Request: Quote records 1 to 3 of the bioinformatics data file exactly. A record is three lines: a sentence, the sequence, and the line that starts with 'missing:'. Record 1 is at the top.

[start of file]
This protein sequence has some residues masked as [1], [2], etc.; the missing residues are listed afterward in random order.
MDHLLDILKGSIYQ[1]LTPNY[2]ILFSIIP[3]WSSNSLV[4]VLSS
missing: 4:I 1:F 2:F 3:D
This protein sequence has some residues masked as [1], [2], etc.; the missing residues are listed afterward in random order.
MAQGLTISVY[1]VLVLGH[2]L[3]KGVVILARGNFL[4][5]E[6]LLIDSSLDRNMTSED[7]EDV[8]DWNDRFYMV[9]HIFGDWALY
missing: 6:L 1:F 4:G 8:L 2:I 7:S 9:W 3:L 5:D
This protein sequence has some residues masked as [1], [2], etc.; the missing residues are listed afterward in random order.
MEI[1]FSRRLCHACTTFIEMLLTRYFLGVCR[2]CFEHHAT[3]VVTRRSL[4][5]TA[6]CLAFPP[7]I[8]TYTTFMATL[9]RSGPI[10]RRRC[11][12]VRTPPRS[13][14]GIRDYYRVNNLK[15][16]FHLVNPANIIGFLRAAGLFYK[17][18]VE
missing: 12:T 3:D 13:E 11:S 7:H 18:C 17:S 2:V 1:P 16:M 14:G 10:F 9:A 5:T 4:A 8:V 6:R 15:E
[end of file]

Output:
This protein sequence has some residues masked as [1], [2], etc.; the missing residues are listed afterward in random order.
MDHLLDILKGSIYQ[1]LTPNY[2]ILFSIIP[3]WSSNSLV[4]VLSS
missing: 4:I 1:F 2:F 3:D
This protein sequence has some residues masked as [1], [2], etc.; the missing residues are listed afterward in random order.
MAQGLTISVY[1]VLVLGH[2]L[3]KGVVILARGNFL[4][5]E[6]LLIDSSLDRNMTSED[7]EDV[8]DWNDRFYMV[9]HIFGDWALY
missing: 6:L 1:F 4:G 8:L 2:I 7:S 9:W 3:L 5:D
This protein sequence has some residues masked as [1], [2], etc.; the missing residues are listed afterward in random order.
MEI[1]FSRRLCHACTTFIEMLLTRYFLGVCR[2]CFEHHAT[3]VVTRRSL[4][5]TA[6]CLAFPP[7]I[8]TYTTFMATL[9]RSGPI[10]RRRC[11][12]VRTPPRS[13][14]GIRDYYRVNNLK[15][16]FHLVNPANIIGFLRAAGLFYK[17][18]VE
missing: 12:T 3:D 13:E 11:S 7:H 18:C 17:S 2:V 1:P 16:M 14:G 10:F 9:A 5:T 4:A 8:V 6:R 15:E